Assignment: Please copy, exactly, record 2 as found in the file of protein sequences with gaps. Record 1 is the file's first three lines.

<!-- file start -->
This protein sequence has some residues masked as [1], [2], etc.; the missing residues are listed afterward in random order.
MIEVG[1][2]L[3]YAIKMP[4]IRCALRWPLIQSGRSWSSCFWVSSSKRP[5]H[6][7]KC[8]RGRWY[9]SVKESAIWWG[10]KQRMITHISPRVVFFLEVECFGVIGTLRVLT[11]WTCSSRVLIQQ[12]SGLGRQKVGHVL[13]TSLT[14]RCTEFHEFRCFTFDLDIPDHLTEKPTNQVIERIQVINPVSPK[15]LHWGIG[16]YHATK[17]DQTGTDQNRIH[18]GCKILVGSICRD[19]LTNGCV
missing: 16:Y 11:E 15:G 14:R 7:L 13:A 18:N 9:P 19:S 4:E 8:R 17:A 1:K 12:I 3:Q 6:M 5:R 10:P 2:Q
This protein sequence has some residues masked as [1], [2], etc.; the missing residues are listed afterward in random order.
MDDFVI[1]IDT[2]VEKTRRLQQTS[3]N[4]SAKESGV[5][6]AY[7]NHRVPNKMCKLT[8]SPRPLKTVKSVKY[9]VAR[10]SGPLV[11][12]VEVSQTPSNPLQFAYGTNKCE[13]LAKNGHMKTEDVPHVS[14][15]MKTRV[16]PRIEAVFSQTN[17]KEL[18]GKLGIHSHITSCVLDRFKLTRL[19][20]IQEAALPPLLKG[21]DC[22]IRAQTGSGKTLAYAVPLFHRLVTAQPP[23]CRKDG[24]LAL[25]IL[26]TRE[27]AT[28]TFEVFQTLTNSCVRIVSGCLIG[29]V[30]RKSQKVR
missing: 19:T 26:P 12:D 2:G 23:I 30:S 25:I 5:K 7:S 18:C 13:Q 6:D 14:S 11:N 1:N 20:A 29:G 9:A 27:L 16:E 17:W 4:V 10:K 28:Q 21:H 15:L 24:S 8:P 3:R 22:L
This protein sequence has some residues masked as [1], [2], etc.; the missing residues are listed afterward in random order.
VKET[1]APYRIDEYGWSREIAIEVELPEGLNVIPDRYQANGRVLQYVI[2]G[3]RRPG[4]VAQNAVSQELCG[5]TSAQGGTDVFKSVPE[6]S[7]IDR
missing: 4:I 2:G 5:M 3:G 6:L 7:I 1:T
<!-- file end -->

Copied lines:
This protein sequence has some residues masked as [1], [2], etc.; the missing residues are listed afterward in random order.
MDDFVI[1]IDT[2]VEKTRRLQQTS[3]N[4]SAKESGV[5][6]AY[7]NHRVPNKMCKLT[8]SPRPLKTVKSVKY[9]VAR[10]SGPLV[11][12]VEVSQTPSNPLQFAYGTNKCE[13]LAKNGHMKTEDVPHVS[14][15]MKTRV[16]PRIEAVFSQTN[17]KEL[18]GKLGIHSHITSCVLDRFKLTRL[19][20]IQEAALPPLLKG[21]DC[22]IRAQTGSGKTLAYAVPLFHRLVTAQPP[23]CRKDG[24]LAL[25]IL[26]TRE[27]AT[28]TFEVFQTLTNSCVRIVSGCLIG[29]V[30]RKSQKVR
missing: 19:T 26:P 12:D 2:G 23:I 30:S 25:I 5:K 7:S 18:C 13:Q 6:D 14:S 11:N 1:N 20:A 29:G 9:A 27:L 16:E 17:W 4:V 10:K 28:Q 21:H 15:L 24:S 8:P 3:R 22:L